Crisistextline.org is a relatively new online service in the US that makes it possible for distressed people to seek help via chat, 24/7. Data aggregated from its more than 18,000 conversations per day — more than 141 million messages total since the service opened in August 2013 — also provide a staggering picture of how and when people experience such profound emotional distress that they will make contact with a stranger for support.
For those of us who believe that God and God’s church can be a source of great comfort and support, the data picture is, in itself, a source of emotional distress. It turns out that Sunday, our primary day of community celebration, is a very tough day in the world of crisis counselors. Sunday is the day of the week that the largest number of help-seekers to Crisistextline.org …
Every September, we mark Suicide Loss Survivor Day, which makes it a great time to learn from all three kinds of people who live beyond suicide.
Most of the people we call “suicide survivors” are people who lost loved ones to suicide deaths. These are the people who will be gathering this weekend. A suicide death often leaves relatives and friends not just grief-stricken but guilt-plagued. They fear they should have recognized signs and prevented the death. After my friend “Katie” hung herself, my other roommate and I weren’t even able to talk about her for maybe a decade. It was just too hard.
A second kind of “suicide survivor” is the person who manages to live beyond a suicide attempt. Kevin Hines, who survived his jump off the Golden Gate Bridge in the year 2000, is one of the better known of these. He’s focused his life since then on encouraging others to #BeHereTomorrow.
Add a Third Kind of Suicide Survivor to the Rally
A third kind of “suicide survivor” doesn’t quite fit the mix, yet has reason to be counted in this difficult company. The third kind of survivor are people who survive chronic suicidal thinking. We are the people who survive our suicidal thoughts many times a year, many times a week … some of us many times a day. And still we choose to keep moving forward.
Actor Wentworth Miller, who you may know from Prison Break or Legends of Tomorrow, self-comforted with food during a bleak period of suicidality … and people made fun of his weight gain. Read about his survivor mindset on CNN.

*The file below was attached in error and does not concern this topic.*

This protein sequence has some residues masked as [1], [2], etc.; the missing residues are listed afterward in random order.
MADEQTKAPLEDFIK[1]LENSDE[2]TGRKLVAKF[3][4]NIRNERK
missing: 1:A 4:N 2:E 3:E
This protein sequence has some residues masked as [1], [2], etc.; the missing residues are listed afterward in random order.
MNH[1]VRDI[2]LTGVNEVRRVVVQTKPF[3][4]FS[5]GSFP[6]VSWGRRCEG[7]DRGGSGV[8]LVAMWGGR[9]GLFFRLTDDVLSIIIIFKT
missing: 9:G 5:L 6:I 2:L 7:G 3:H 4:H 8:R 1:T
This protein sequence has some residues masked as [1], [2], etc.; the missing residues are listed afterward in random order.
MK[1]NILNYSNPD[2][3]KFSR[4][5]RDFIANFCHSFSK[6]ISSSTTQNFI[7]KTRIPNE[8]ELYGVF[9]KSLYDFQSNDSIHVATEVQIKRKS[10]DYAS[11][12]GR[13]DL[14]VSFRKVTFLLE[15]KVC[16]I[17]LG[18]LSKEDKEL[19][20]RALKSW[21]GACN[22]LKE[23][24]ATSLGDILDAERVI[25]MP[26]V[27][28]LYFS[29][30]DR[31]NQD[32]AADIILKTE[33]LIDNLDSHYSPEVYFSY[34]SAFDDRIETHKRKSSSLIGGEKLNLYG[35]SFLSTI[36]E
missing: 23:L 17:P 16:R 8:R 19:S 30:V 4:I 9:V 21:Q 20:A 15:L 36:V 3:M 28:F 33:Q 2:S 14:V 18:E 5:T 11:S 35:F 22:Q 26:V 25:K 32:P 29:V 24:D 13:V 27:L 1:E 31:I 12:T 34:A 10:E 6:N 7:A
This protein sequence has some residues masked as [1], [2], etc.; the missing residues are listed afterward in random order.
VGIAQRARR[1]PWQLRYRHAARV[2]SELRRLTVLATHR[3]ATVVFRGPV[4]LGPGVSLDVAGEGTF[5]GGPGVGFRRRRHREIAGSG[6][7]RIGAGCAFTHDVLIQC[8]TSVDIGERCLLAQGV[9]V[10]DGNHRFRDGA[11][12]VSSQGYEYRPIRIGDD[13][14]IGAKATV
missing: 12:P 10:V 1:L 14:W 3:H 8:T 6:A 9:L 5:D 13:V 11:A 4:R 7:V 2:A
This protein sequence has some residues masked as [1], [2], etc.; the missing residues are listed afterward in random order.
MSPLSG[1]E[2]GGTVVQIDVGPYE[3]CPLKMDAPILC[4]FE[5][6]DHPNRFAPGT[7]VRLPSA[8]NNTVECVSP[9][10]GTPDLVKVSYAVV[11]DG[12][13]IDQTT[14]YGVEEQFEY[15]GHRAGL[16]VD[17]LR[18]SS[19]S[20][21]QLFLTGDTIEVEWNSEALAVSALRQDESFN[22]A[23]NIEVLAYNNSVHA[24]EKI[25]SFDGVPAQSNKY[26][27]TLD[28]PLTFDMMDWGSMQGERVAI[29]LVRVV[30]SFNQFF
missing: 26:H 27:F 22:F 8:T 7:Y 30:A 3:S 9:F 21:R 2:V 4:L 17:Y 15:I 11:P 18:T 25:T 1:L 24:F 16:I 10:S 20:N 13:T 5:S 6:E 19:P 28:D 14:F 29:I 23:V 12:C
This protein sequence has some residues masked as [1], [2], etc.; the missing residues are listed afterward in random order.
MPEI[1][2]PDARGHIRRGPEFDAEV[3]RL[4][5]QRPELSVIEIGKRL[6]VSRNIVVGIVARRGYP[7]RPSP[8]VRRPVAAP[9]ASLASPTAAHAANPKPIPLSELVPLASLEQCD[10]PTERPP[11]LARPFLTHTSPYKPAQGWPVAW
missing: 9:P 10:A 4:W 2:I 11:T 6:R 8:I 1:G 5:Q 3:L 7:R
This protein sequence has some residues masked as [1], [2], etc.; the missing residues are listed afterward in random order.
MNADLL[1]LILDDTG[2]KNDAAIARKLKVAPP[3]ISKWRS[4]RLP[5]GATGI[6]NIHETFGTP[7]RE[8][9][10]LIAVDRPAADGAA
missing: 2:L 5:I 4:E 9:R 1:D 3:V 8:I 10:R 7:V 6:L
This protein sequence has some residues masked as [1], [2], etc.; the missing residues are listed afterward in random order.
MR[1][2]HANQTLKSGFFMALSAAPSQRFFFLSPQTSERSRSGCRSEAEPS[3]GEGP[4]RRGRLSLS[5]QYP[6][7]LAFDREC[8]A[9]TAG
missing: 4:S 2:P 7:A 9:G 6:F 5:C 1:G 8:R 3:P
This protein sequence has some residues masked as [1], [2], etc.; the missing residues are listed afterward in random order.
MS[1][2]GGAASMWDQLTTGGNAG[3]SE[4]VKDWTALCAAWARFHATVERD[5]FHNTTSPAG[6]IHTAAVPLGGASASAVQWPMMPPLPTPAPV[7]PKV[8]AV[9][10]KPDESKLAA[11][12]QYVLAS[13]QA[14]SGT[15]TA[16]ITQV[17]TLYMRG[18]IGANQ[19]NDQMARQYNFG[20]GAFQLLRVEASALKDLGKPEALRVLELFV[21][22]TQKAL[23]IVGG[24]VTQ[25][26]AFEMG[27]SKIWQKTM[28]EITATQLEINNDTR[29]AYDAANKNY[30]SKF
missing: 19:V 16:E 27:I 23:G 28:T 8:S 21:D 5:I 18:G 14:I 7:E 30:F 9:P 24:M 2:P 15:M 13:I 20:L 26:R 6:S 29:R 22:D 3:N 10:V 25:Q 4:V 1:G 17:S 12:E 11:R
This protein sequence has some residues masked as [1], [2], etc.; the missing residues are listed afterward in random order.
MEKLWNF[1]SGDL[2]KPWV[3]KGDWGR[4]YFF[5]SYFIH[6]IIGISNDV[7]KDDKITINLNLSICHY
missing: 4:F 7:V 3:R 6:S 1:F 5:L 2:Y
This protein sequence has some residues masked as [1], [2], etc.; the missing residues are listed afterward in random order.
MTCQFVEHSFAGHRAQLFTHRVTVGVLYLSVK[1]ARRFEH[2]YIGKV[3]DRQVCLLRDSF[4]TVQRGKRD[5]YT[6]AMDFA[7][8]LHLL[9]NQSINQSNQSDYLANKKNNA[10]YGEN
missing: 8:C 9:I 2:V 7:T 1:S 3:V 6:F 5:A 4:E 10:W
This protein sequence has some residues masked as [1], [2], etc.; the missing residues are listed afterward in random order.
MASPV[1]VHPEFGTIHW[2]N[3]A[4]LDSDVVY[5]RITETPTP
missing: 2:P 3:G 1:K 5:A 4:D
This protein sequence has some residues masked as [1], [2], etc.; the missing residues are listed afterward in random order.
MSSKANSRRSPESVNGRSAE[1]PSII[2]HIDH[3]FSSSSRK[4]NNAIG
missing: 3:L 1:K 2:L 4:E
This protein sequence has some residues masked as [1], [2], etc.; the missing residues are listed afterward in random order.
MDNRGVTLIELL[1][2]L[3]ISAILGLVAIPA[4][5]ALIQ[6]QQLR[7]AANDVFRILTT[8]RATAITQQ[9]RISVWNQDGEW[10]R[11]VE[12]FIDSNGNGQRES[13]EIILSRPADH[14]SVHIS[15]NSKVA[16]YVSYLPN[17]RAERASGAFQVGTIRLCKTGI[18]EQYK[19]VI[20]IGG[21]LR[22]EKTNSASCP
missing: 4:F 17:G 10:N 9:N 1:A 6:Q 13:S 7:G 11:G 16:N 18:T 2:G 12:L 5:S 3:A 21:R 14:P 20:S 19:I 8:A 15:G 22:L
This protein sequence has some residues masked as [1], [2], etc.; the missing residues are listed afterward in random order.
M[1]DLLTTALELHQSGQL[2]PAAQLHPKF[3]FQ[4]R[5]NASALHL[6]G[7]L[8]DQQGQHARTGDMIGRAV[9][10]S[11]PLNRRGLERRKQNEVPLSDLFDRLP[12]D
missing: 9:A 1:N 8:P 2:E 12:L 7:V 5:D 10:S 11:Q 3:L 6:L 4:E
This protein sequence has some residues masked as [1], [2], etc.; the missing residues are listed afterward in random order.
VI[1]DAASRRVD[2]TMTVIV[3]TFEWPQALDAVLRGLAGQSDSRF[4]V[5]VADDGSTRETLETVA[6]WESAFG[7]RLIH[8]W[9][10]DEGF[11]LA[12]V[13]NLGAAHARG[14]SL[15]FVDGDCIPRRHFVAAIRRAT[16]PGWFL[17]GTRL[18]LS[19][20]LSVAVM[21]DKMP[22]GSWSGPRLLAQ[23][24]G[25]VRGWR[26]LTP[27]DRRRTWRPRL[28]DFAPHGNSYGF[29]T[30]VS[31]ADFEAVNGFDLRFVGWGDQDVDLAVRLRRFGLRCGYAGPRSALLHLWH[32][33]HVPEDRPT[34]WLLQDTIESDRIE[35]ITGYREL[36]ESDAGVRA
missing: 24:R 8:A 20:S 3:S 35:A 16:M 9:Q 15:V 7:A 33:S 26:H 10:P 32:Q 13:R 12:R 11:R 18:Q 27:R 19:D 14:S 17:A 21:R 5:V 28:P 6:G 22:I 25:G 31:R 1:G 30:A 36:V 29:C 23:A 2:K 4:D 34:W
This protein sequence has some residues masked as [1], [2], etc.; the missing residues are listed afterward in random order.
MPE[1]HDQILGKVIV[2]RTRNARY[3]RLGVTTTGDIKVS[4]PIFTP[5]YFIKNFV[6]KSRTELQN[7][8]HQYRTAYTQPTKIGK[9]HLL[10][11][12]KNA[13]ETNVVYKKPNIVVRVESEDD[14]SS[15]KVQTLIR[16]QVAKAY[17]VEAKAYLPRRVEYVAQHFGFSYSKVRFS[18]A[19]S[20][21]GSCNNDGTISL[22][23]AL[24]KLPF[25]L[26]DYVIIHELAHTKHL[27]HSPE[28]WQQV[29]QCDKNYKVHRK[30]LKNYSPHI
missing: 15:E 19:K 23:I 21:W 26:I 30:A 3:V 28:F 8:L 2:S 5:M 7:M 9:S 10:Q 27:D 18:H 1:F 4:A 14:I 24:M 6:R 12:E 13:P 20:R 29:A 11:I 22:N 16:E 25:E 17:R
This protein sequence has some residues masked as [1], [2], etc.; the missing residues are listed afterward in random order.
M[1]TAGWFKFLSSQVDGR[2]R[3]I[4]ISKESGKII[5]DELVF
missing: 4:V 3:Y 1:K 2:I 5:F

Ironically, you can read in Maxim that many men mimic Wentworth Miller’s lean on-screen look by using a new category of unapproved drugs with unknown long-term effects … suggesting that we may be risking a new way to “die young and beautiful.”
This post deals with topics that some may find triggering. If you are currently struggling with the desire to end your life, please call the National Suicide Prevention Lifeline, 1-800-273-8255 or message the Crisis Text Line at 741741 (US). Compassionate people will help you rediscover your possibilities. Hugs and God’s love to you!
As I write, “the winter that wasn’t” has slapped coastal Maine with what we hope is its last dose of ice and hazardous travel. Good Friday’s freezing morning mist coated even sand particles, making my unpaved driveway a slippery, treacherous mess. In the afternoon, a freezing rain frosted the pine needles and slicked roads. By Saturday, it had bent trees and broken branches.
Still, this ice landed on New England streets and yards almost entirely clear of snow after the extraordinarily warm “winter that wasn’t.” A thicket of crocuses is already blooming in my front yard. Budding daffodils are 4 inches high. Tightly furled tulip leaves have begun to push through the soil.
Most of the spring bulbs in this yard were planted more than three decades ago, when I began to create my little legacy in flowers.
Until then, I had spent dark years through my teens and early adulthood. I cried so much of my adolescence that I propped a favorite stuffed toy at one end of my bed and designated that area “my crying corner.” Throughout my days and nights, I heard a voice tell me over and over, “You shit. You schmuck. You fuck up. You fuck everything up. You can’t do anything right.”
Hello Cruel World: 101 Alternatives to Suicide … by Kate Bornstein
… is the subtitle of my so-far favorite book on suicide prevention.
Author Kate Bornstein, a transgender performance artist, has assembled largely from personal experience an entertaining and fundamentally useful collection of “things to do today instead of killing myself.”
Bornstein invests the first 80 pages of the book in gender identity politics, which may or may not interest a particular reader. The remaining 160 pages are a brilliant compendium of 101 things a person could do today instead of dying. Continue reading →